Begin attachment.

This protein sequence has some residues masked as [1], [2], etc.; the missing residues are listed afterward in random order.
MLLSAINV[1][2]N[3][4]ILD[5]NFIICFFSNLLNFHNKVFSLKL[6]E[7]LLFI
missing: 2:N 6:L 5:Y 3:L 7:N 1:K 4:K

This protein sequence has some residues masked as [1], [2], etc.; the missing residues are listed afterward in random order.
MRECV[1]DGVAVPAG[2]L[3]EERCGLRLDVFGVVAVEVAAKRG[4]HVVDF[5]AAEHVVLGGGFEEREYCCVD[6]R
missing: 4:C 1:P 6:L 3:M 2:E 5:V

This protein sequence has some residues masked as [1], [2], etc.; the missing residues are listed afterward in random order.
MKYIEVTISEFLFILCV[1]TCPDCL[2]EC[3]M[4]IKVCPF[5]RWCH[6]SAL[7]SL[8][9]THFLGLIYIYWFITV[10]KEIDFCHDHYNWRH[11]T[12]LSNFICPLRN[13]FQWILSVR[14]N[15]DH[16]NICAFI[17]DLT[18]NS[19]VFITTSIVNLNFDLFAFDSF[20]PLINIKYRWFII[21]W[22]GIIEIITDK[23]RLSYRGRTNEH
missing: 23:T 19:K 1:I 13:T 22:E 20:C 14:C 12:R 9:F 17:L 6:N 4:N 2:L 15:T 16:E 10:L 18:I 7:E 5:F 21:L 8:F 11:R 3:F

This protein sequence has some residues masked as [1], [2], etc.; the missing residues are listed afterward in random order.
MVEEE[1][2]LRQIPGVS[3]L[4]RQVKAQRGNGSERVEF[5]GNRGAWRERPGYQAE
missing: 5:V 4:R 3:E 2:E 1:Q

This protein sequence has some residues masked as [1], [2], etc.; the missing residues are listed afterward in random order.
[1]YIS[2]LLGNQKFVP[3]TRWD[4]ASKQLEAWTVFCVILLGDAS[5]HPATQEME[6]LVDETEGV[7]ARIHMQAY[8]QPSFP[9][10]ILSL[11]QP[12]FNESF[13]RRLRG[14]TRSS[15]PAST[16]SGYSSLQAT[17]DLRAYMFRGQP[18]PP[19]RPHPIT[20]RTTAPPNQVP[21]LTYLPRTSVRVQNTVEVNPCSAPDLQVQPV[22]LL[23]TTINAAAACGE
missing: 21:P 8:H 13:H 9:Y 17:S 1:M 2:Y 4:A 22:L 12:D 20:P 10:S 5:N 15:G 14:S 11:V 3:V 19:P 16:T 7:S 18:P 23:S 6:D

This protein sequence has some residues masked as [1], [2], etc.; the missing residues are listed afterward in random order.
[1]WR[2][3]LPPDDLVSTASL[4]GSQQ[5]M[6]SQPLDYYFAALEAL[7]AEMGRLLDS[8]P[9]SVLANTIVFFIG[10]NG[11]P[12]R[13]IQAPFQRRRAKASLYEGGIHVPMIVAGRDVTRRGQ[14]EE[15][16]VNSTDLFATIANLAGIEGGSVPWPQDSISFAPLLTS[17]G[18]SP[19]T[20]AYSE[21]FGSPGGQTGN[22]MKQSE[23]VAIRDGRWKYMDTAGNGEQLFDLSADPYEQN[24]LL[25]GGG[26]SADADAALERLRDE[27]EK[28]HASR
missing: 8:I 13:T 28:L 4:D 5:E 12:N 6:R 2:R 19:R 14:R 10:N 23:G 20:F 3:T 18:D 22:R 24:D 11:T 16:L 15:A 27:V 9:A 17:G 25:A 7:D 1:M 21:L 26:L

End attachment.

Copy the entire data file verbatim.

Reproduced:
This protein sequence has some residues masked as [1], [2], etc.; the missing residues are listed afterward in random order.
MLLSAINV[1][2]N[3][4]ILD[5]NFIICFFSNLLNFHNKVFSLKL[6]E[7]LLFI
missing: 2:N 6:L 5:Y 3:L 7:N 1:K 4:K

This protein sequence has some residues masked as [1], [2], etc.; the missing residues are listed afterward in random order.
MRECV[1]DGVAVPAG[2]L[3]EERCGLRLDVFGVVAVEVAAKRG[4]HVVDF[5]AAEHVVLGGGFEEREYCCVD[6]R
missing: 4:C 1:P 6:L 3:M 2:E 5:V

This protein sequence has some residues masked as [1], [2], etc.; the missing residues are listed afterward in random order.
MKYIEVTISEFLFILCV[1]TCPDCL[2]EC[3]M[4]IKVCPF[5]RWCH[6]SAL[7]SL[8][9]THFLGLIYIYWFITV[10]KEIDFCHDHYNWRH[11]T[12]LSNFICPLRN[13]FQWILSVR[14]N[15]DH[16]NICAFI[17]DLT[18]NS[19]VFITTSIVNLNFDLFAFDSF[20]PLINIKYRWFII[21]W[22]GIIEIITDK[23]RLSYRGRTNEH
missing: 23:T 19:K 1:I 13:T 22:E 20:C 14:C 12:R 9:F 17:L 6:N 4:N 2:L 15:T 16:E 10:L 18:I 7:E 5:F 21:L 8:F 11:R 3:F

This protein sequence has some residues masked as [1], [2], etc.; the missing residues are listed afterward in random order.
MVEEE[1][2]LRQIPGVS[3]L[4]RQVKAQRGNGSERVEF[5]GNRGAWRERPGYQAE
missing: 5:V 4:R 3:E 2:E 1:Q

This protein sequence has some residues masked as [1], [2], etc.; the missing residues are listed afterward in random order.
[1]YIS[2]LLGNQKFVP[3]TRWD[4]ASKQLEAWTVFCVILLGDAS[5]HPATQEME[6]LVDETEGV[7]ARIHMQAY[8]QPSFP[9][10]ILSL[11]QP[12]FNESF[13]RRLRG[14]TRSS[15]PAST[16]SGYSSLQAT[17]DLRAYMFRGQP[18]PP[19]RPHPIT[20]RTTAPPNQVP[21]LTYLPRTSVRVQNTVEVNPCSAPDLQVQPV[22]LL[23]TTINAAAACGE
missing: 21:P 8:H 13:H 9:Y 17:S 1:M 2:Y 4:A 22:L 12:D 20:P 10:S 5:N 15:G 14:S 11:V 3:V 19:P 16:T 7:S 18:P 23:S 6:D

This protein sequence has some residues masked as [1], [2], etc.; the missing residues are listed afterward in random order.
[1]WR[2][3]LPPDDLVSTASL[4]GSQQ[5]M[6]SQPLDYYFAALEAL[7]AEMGRLLDS[8]P[9]SVLANTIVFFIG[10]NG[11]P[12]R[13]IQAPFQRRRAKASLYEGGIHVPMIVAGRDVTRRGQ[14]EE[15][16]VNSTDLFATIANLAGIEGGSVPWPQDSISFAPLLTS[17]G[18]SP[19]T[20]AYSE[21]FGSPGGQTGN[22]MKQSE[23]VAIRDGRWKYMDTAGNGEQLFDLSADPYEQN[24]LL[25]GGG[26]SADADAALERLRDE[27]EK[28]HASR
missing: 8:I 13:T 28:L 4:D 5:E 12:N 6:R 2:R 19:R 14:R 10:N 23:G 20:F 3:T 18:D 22:R 24:D 11:T 16:L 15:A 27:V 9:A 17:G 25:A 7:D 1:M 21:L 26:L